Preying on Pasture Pests the IPM Way is a one-year project that provides farmers with information on implementing an Integrated Pest Management strategy (IPM) in their pasture systems.
The aim of the project is to improve pasture management practices so graziers are less reliant on chemical options as the go-to strategy for managing pasture pests.
The project is funded through a Ripe for Change grant, delivered through Sustainable Table, and runs during 2019-20.
About Integrated Pest Management (IPM)
Integrated Pest Management (IPM) in pastures is not widely adopted as part of sustainable and resilient land management in grazing systems.
Conventional control usually relies heavily on a pesticide treadmill to treat a pest problem, often creating a niche for another pest problem to replace it. Other risk management approaches often include an unnecessary `safeguard’ chemical approach to avoid a perceived future problem.
Unfortunately, these approaches often exacerbate problems as the beneficial insects are also killed and without a resilient system these beneficial insect numbers can’t bounce back in time to combat the follow up problem. The treadmill continues.
Add to this, growing concern over the rising cost of farm inputs such as chemicals, OHS, insect resistance and the withdrawal of products from the market and we have a real opportunity to influence farming practice change to a low input system that places an importance on the invaluable invertebrates found in the paddock and the ecosystem services they provide.
The monitoring of changes in invertebrate biodiversity will contribute to a better understanding of sustainable land management as farmers build trust in adopting an IPM approach that gets them off the treadmill.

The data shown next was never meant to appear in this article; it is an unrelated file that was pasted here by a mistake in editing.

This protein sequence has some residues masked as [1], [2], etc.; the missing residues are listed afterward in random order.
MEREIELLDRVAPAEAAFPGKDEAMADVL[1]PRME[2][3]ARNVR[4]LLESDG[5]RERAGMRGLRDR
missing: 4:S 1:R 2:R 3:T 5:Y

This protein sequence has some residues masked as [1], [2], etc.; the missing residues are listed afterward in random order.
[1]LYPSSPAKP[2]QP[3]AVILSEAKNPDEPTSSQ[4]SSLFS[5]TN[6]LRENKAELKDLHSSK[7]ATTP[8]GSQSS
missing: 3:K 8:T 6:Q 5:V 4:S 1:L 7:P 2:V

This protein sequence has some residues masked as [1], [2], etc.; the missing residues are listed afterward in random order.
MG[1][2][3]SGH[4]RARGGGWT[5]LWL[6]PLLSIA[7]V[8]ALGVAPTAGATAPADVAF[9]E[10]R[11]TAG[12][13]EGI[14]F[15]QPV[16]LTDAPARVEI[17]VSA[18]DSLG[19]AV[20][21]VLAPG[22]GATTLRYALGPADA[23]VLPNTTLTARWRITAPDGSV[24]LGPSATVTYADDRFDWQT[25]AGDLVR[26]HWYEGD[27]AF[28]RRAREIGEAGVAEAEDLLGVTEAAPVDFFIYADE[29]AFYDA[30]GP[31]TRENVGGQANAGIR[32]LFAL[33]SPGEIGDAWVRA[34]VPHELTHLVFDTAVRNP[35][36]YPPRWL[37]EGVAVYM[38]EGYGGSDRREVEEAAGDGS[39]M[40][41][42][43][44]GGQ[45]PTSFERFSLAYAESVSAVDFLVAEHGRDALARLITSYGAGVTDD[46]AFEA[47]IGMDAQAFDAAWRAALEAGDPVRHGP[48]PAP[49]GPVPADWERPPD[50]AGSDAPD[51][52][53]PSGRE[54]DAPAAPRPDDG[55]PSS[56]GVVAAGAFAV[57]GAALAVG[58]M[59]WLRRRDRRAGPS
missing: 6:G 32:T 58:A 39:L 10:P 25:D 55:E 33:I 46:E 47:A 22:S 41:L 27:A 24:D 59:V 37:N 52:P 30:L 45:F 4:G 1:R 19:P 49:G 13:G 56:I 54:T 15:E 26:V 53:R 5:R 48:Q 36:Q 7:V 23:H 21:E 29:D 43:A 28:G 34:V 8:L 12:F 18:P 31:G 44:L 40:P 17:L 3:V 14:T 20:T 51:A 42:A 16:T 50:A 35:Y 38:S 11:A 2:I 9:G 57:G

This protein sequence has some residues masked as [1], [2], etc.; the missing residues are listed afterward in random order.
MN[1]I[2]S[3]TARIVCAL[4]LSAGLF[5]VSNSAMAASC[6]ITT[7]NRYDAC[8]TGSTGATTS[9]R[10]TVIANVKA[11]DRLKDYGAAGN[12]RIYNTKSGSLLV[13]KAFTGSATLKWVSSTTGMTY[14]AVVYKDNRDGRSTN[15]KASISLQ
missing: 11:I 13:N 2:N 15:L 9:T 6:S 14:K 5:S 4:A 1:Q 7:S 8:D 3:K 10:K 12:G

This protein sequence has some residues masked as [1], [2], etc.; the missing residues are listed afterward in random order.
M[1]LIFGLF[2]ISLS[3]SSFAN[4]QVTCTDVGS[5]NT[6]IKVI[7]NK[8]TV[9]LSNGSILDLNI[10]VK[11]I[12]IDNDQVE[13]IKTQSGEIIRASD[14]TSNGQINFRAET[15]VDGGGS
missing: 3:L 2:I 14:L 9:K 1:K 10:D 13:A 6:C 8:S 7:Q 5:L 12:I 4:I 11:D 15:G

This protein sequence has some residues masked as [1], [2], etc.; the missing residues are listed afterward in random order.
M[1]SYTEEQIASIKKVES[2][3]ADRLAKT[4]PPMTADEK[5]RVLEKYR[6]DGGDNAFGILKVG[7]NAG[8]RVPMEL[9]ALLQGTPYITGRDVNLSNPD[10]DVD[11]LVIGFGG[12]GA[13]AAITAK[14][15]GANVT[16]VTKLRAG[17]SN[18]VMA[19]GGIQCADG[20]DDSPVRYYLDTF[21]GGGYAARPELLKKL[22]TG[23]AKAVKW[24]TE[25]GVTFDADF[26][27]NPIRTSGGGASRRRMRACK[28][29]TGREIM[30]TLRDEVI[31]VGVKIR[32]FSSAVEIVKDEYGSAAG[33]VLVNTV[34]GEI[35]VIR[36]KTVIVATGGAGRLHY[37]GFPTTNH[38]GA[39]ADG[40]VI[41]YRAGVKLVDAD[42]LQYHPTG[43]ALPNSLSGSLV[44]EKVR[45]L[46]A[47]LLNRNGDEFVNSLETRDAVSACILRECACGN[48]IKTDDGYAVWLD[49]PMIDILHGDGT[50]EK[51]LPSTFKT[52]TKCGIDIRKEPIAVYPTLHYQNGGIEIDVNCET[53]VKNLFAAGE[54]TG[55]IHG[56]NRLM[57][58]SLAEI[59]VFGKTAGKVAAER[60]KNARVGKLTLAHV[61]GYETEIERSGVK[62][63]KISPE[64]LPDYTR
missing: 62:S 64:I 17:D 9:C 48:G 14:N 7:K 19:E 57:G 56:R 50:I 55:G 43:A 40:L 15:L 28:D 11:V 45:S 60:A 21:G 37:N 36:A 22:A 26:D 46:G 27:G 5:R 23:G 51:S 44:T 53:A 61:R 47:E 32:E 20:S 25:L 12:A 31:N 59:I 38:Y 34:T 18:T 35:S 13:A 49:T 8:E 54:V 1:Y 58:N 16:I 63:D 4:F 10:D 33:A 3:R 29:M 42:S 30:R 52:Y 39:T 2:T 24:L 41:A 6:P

Adopting IPM as a management tool can deliver significant reductions in farm input costs and result in improved productivity and a much more resilient farm ecosystem.
An introductory IPM workshop was held in October 2019 with Western Port Catchment Landcare Network and delivered by IPM Technologies as well known entomological and IPM experts.
A demonstration site that has implemented the IPM strategy was set up and has been monitored for pest and beneficial insects in spring 2019 and autumn 2020.
A results day is tentatively set for October 2020 and a field guide will be developed to communicate the results. To be informed when these occur sign up to the PPWCMA enews.
A follow up project proposal is being written as early observations have lead to a greater understanding of pest insects and interactions with pasture composition.
This has lead to a hypothesis on starving out pest insects (such as Lucerne flea) by altering the sequencing and timing of sowing (renovating) pastures.
This hypothesis needs further trialling and testing to collect the evidence to demonstrate a positive outcome in changing the way pastures are sown.